Dr Mei-Hwei Chang and colleagues from Taiwan followed the world's first successful implementation of a universal Hepatitis B virus vaccination program for infants 20 years ago.
The team performed this study to evaluate the long-term protection afforded by Hepatitis B virus vaccination, and to rationalize further prevention strategies.
|A positive maternal Hep B surface antigen status was found in 89% after vaccination |
The team evaluated Hepatitis B virus seromarkers in 18,779 subjects from neonates to adults below 30 years of age in 2004.
The seromarkers included Hep B surface antigen, antibodies to Hepatitis B surface antigen and core antigen.
The birth cohort effect was evaluated.
The researcher team compared the results of the same birth cohorts at different ages among this survey and the previous 1984, 1989, 1994, and 1999 surveys.
The team found that the seropositive rate for Hepatitis B surface antigen was 1% in those born after vaccination.
The seropositive rate for anti-Hepatitis B surface antigen was 51%.
The team noted that the seropositive rate for anti-Hepatitis B core antigen was 4%, in those born after the vaccination program in 2004.
A positive maternal Hepatitis B surface antigen status was found in 89% of the Hepatitis B surface antigen seropositive subjects born after the vaccination program.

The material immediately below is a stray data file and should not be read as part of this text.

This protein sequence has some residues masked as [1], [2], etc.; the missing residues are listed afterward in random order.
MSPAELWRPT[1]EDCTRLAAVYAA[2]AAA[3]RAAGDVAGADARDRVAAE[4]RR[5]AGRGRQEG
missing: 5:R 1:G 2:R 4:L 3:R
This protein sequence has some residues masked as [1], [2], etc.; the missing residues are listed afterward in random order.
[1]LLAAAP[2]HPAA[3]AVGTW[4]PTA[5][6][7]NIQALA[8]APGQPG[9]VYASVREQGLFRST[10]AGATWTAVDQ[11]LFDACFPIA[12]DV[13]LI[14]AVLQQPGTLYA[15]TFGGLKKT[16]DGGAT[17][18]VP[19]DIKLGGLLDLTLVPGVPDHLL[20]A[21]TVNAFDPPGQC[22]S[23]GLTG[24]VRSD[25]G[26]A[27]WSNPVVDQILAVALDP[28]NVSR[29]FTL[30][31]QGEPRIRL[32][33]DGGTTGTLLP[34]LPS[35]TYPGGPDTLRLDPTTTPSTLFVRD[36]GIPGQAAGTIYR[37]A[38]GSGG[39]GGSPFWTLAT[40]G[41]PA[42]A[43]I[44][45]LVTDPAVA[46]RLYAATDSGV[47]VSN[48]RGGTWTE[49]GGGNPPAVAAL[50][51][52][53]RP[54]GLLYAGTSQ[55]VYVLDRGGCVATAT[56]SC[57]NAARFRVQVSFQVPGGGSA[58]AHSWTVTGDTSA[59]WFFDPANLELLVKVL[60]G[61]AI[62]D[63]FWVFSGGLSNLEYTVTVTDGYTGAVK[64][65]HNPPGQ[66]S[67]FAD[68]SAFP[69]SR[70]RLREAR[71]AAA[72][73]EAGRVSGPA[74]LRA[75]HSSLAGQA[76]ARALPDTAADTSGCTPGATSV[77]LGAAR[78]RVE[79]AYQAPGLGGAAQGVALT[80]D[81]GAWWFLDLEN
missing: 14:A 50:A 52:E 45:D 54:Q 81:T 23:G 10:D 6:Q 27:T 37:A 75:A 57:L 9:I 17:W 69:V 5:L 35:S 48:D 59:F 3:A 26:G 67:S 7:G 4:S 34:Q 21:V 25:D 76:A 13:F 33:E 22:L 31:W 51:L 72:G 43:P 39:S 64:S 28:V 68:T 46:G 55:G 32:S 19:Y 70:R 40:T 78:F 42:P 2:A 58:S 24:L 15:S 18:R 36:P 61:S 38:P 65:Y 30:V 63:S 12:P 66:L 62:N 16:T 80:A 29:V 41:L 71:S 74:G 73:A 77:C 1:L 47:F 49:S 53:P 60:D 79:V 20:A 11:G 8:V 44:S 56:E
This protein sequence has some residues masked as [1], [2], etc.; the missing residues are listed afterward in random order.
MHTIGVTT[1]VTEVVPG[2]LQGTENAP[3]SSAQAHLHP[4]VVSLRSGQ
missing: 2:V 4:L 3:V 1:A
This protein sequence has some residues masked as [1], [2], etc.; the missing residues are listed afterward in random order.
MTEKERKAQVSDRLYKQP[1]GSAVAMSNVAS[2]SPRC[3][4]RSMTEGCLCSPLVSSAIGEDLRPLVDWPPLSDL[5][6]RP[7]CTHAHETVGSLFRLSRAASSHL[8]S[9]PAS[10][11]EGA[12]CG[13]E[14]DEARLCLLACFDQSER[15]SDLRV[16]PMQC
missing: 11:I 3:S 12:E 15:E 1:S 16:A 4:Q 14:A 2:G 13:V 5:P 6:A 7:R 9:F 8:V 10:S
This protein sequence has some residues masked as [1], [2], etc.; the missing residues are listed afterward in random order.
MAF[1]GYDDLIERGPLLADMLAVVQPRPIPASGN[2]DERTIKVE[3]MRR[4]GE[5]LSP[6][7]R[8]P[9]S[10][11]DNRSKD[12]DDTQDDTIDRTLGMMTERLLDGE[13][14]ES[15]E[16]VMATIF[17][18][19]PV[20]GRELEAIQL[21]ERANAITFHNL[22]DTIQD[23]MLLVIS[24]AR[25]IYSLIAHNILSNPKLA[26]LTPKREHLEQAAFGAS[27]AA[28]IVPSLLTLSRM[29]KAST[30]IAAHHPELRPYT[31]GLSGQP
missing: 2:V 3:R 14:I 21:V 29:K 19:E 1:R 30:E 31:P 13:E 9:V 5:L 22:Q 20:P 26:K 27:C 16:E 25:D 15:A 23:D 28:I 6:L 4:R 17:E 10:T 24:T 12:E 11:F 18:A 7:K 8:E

The team evaluated the absence of an increase in Hepatitis B surface antigen seropositive subjects at different ages in the same birth cohorts after the vaccination.
The researchers observed that the program implied no increased risk of persistent Hepatitis B virus infection with aging in those subjects.
Dr Chang's team concluded, "Universal Hepatitis B virus vaccination provides long-term protection up to 20 years."
"A universal booster is not indicated for the primary Hepatitis B virus vaccinees before adulthood."
"Maternal transmission is the primary reason for vaccine failure and is the challenge that needs to be addressed in future vaccination programs."
"This may include an appropriate Hepatitis B immunoglobulin administration strategy for high-risk infants and involve efforts to minimize noncompliance."